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Orthopaedic Device Industry Business Models: 2020 and Beyond

During last year’s closing keynote, Dr. Wael Barsoum underscored the importance of producing transformational, innovative products to stay competitive and maintain a strong company and a healthy supply chain. This year, Dr. Bill Tribe will shine the “innovation lens” on the value of transforming your business.

Dr. Tribe co-authored the often-cited “Medical Devices: Equipped for the Future?” study in which the orthopaedics sector is called out specifically as facing an extreme combination of forces — none of which come as a surprise or are new, but when viewed holistically (as in the image below), paint a rather obvious picture of the need for companies to respond. As you can see, orthopaedics is the only sector with 4 of 5 “hot” areas…and in this case, the odd one out (regulatory scrutiny) is still marked “critical.”

From a top-down view, the five “disruptors” listed above are acute (power shift to payors, regulatory scrutiny, unclear sources of innovation, new healthcare delivery models, need to serve lower socio-economic classes). They impact the overall orthopaedic industry intensely – but how are they impacting you? Dr. Tribe’s Keynote Address will take into account the uniqueness of the OMTEC audience: large and small OEMs, Suppliers and Service Providers.

As stated in the A.T. Kearney study, “Each company faces a different set of headwinds…while the macro-factors held true, individual experiences and prioritization depended on factors such as market geography, product life cycles and go-to-market strategies. The most effective strategies are therefore likely to be company specific.”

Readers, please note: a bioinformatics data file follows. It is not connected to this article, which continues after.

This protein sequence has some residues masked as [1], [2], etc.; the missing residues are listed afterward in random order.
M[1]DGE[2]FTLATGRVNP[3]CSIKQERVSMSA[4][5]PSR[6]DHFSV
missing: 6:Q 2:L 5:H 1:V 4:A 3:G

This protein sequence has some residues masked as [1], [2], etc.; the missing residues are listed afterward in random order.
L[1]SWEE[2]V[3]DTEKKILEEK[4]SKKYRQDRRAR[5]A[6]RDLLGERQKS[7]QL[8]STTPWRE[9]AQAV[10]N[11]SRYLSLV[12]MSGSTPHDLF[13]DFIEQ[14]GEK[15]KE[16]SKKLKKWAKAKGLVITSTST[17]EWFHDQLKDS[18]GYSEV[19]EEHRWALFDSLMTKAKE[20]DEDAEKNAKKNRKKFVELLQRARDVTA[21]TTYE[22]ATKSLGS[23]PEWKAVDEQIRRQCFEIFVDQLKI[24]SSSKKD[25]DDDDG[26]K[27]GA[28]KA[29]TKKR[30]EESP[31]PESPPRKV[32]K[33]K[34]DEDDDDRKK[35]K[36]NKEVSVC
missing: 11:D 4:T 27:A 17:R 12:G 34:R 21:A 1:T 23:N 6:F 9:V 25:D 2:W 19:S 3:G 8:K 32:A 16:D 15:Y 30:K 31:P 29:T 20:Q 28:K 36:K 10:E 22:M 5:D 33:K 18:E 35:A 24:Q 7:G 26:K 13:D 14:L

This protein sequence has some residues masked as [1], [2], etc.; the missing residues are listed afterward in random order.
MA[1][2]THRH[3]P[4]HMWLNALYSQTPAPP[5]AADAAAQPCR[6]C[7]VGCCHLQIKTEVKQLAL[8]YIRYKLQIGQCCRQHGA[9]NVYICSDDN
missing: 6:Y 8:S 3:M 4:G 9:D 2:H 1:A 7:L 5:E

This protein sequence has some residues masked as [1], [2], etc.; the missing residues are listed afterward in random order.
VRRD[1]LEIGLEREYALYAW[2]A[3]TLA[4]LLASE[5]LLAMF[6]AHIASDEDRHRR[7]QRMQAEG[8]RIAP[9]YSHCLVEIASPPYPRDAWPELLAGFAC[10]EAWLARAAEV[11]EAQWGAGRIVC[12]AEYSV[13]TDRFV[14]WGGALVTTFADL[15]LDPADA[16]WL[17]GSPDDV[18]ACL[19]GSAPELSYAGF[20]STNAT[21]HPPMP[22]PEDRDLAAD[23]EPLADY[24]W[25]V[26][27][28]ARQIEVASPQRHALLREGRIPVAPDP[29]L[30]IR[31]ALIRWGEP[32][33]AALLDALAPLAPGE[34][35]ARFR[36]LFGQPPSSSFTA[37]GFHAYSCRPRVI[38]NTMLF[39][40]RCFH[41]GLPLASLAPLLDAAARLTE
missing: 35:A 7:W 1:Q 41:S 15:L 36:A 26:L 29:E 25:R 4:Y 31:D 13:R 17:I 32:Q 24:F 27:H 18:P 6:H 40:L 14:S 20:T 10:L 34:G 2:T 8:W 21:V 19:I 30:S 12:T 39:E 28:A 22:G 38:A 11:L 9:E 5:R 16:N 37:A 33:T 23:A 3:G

What will be your business model in 2020? 2025?
Will you be considering cost-structure, deployment of inventory, commercial logistics, quality and regulatory frameworks, R&D, innovation and data collection?

Dr. Tribe will break down the issues and share potential approaches to help you navigate toward a more relevant and lucrative business model – regardless of where you are in the process.

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Orthopaedic Device Industry Business Models: 2020 and Beyond

  1. 1. Bill Tribe, Ph.D., Partner, A.T. Kearney E-mail: – Phone: +1 847 422 3930 June 15, 2016 Opening Keynote Address Orthopaedic Device Industry Business Models: 2020 and Beyond
  2. 2. OMTEC Keynote ■ Industry / Sector Specific Challenges ■ Potential Responses ■ Q&A
  3. 3. Industry / Sector Specific Challenges
  4. 4. 0% 5% 10% 15% 20% 25% 30% 1 2 3 4 5 6 7 8 9 10 11 12 13 14 15 Disruptive change is just beginning – eroding 5% of margin if left unaddressed Actual Forecast Global Medical Device Margin Trend (USD, as % of Sales) -5% +2% -1% $34B value at stake Source: A.T. Kearney
  5. 5. Volumes and overall market size are projected to continue growing for orthopaedics … Source: ORTHOWORLD, A.T. Kearney Global Orthopaedics Revenue ($M) 0 10,000 20,000 30,000 40,000 50,000 60,000 1 2 3 4 5 6 7 8 9 10 2.5% 2.0%
  6. 6. … but prices and margins will continue to face strong downward pressures in U.S. and abroad Source: Deutsche Bank, A.T. Kearney -3% -2% -1% 0% 1% 201420132005 2006 2007 2008 2009 20112010 2012 U.S. Joint Reconstructive Pricing (Estimated % Change Year-over-Year)
  7. 7. Interviews coupled with our research and experience suggest five combined forces are likely to disrupt orthopaedics Source: A.T. Kearney The confluence of these disruptors is forcing unattractive economics on the traditional orthopaedics business model
  8. 8. Orthopaedics market is already experiencing the power shift among the value chain players Source: A.T. Kearney Power shift to players and providers Before Fee-for-service, specialized care After ACO/IDN, coordinated care, increased quality and transparency, narrower product choice Before Negotiated contract rate, risk mitigation After Merging for scale, pay for performance, real world evidence Provider Payer
  9. 9. Source: A.T. Kearney Regulators have focused on orthopaedics for the last few years and that has driven increasing burdens Heightened regulatory scrutiny Orthobiologics UDI Sterilization Instruments 2007 FDA Amendments Act 2010 - 2011 510K Revisions 2012 FDASIA: MDUFMA revisions 2013 Medical device excise tax 2007 FDA ordered to implement UDI 2011 Class 1lb classification created 2012 Registration requirements change 2015 CMS voices concerns about UDI 20102008 20142009 20152013201220112007